Senate unanimously passes bipartisan legislation that provides permanent annual funding for HBCUs, cuts up to 22 questions from the federal student aid application form, and eliminates bureaucratic verification nightmare for most students
WASHINGTON, December 5, 2019 — Senate education committee Chairman Lamar Alexander (R-Tenn.) today said “the Senate has taken a big first step in simplifying the FAFSA for 20 million families, including 8 million minority students,” after the Senate passed bipartisan legislation that makes permanent $255 million in annual funding for HBCUs, cuts up to 22 questions from the federal student aid application form (FAFSA), and eliminates bureaucratic verification nightmare for most students.
The bipartisan amendment to the House-passed FUTURE Act is sponsored by Alexander, Senate education committee Ranking Member Patty Murray (D-Wash.) and Senators Tim Scott (R-S.C.), Doug Jones (D-Ala.), Richard Burr (R-N.C.) and Chris Coons (D-Del.).
“It’s hard to think of a piece of legislation that would have more of a lasting impact on minority students and their families than this bill,” Alexander said of the legislation.
“First, it provides permanent funding – that is fully paid for – for HBCUs and other Minority Serving Institutions attended by over 2 million minority students. Second, after five years of bipartisan effort, it greatly simplifies the Free Application for Federal Student Aid – the FAFSA – that 20 million families, including 8 million minority students, fill out every year to qualify for federal student aid,” Alexander continued.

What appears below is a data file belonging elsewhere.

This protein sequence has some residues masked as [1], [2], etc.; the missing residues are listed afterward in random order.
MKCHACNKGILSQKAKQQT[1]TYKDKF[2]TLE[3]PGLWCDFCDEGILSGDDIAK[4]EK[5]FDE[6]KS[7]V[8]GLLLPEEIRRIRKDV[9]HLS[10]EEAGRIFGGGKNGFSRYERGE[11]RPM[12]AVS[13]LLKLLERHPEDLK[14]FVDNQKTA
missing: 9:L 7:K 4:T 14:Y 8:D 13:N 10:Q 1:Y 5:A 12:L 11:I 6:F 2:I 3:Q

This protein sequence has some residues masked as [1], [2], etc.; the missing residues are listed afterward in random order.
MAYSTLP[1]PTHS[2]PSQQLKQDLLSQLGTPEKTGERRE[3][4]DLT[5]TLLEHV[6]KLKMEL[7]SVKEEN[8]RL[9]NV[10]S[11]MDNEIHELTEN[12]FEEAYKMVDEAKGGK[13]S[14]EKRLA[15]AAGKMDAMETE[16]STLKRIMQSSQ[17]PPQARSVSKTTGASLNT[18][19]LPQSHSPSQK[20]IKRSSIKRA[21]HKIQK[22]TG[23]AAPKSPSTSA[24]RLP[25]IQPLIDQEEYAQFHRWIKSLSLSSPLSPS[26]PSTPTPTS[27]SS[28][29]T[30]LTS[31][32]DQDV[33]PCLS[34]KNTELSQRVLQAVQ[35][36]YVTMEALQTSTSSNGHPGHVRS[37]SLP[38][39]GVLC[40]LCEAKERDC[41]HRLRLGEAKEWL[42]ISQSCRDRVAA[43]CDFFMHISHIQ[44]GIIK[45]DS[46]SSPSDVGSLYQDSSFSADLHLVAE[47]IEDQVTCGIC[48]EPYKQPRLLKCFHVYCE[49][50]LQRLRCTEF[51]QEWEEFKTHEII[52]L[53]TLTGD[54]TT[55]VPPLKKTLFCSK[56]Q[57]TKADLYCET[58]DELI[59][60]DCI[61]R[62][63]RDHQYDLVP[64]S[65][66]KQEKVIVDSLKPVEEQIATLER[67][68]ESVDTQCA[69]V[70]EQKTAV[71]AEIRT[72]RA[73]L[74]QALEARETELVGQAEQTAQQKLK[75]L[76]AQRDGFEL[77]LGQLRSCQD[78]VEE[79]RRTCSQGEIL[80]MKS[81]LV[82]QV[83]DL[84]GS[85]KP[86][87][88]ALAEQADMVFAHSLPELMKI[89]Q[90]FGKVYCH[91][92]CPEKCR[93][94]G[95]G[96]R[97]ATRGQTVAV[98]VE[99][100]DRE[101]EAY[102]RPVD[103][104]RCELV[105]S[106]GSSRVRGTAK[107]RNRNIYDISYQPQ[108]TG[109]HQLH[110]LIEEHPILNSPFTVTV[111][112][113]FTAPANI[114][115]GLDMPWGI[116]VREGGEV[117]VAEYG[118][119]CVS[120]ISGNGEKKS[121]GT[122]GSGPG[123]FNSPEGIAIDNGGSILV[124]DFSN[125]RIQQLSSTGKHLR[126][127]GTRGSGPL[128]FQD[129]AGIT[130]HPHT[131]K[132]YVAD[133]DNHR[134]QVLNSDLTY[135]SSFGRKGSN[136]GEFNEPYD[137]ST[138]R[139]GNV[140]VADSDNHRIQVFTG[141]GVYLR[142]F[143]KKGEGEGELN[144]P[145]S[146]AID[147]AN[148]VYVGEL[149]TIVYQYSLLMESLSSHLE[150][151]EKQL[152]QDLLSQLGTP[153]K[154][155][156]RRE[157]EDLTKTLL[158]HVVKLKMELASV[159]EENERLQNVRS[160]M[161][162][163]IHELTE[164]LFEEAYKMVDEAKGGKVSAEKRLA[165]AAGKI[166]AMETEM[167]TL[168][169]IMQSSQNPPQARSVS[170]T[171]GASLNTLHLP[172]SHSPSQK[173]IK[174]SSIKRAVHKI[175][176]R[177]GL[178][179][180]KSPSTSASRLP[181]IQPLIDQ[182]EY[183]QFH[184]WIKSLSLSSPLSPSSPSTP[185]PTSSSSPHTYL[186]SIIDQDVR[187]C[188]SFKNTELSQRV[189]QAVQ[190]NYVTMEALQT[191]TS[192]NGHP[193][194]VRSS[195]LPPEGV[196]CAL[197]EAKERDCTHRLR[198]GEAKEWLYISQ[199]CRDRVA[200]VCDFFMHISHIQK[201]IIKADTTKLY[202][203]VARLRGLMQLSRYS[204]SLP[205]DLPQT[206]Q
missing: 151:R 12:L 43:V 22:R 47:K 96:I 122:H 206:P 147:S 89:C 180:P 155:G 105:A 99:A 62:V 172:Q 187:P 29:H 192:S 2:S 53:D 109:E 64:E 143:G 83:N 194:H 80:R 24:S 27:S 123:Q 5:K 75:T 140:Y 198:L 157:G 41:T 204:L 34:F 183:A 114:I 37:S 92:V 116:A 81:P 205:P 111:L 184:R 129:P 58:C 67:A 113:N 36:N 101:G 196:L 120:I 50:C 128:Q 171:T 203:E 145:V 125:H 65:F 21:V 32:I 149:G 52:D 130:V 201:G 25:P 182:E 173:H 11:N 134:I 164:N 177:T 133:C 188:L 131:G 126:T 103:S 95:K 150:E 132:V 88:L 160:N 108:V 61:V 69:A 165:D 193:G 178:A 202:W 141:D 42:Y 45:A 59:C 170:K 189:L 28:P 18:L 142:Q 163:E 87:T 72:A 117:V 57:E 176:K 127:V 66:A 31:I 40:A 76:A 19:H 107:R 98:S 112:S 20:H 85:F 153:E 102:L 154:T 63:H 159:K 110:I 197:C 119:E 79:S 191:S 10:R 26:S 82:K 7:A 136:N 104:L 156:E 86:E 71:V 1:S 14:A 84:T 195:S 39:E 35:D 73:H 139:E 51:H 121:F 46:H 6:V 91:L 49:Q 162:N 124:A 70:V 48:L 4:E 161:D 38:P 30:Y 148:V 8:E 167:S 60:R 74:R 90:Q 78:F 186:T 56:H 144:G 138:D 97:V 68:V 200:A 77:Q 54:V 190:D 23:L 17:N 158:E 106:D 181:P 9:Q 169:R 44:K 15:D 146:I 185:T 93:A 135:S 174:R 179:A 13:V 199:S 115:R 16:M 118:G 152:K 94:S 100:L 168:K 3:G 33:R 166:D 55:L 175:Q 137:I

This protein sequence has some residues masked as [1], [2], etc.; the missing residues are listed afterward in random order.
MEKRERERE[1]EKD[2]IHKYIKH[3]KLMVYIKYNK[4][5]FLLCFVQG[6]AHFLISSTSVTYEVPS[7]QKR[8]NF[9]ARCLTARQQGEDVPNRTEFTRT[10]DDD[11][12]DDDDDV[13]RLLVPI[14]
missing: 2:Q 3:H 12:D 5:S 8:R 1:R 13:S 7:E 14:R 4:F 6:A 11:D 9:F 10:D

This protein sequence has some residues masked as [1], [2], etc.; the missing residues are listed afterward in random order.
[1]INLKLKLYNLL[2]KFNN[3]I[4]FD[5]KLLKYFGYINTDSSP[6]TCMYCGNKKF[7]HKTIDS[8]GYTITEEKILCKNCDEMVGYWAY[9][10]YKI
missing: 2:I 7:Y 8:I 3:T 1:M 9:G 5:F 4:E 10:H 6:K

“This bipartisan provision stops families from having to give their same tax information to the federal government twice – first to the IRS, then again to the U.S. Department of Education. Students give permission to the IRS and the Department of Education to share tax return data, which eliminates up to 22 questions on the FAFSA with one click. It should eliminate most of the so-called ‘verification’ process, which is a bureaucratic nightmare that 5.5 million students go through annually to make sure the information they gave to the Department of Education is exactly the same as they gave to the IRS. And according to the Department of Education, it helps taxpayers by eliminating up to $6 billion each year in mistakes – both in overpayments and underpayments – in Pell grants and student loans.”
Alexander concluded: “The final step to simplify the FAFSA is to pass additional legislation that will reduce the 108 questions on the FAFSA to a total of between 18 and 30 questions and make Pell grants predictable so students can know how much grant aid they will receive to attend college.”
Background on the Amendment: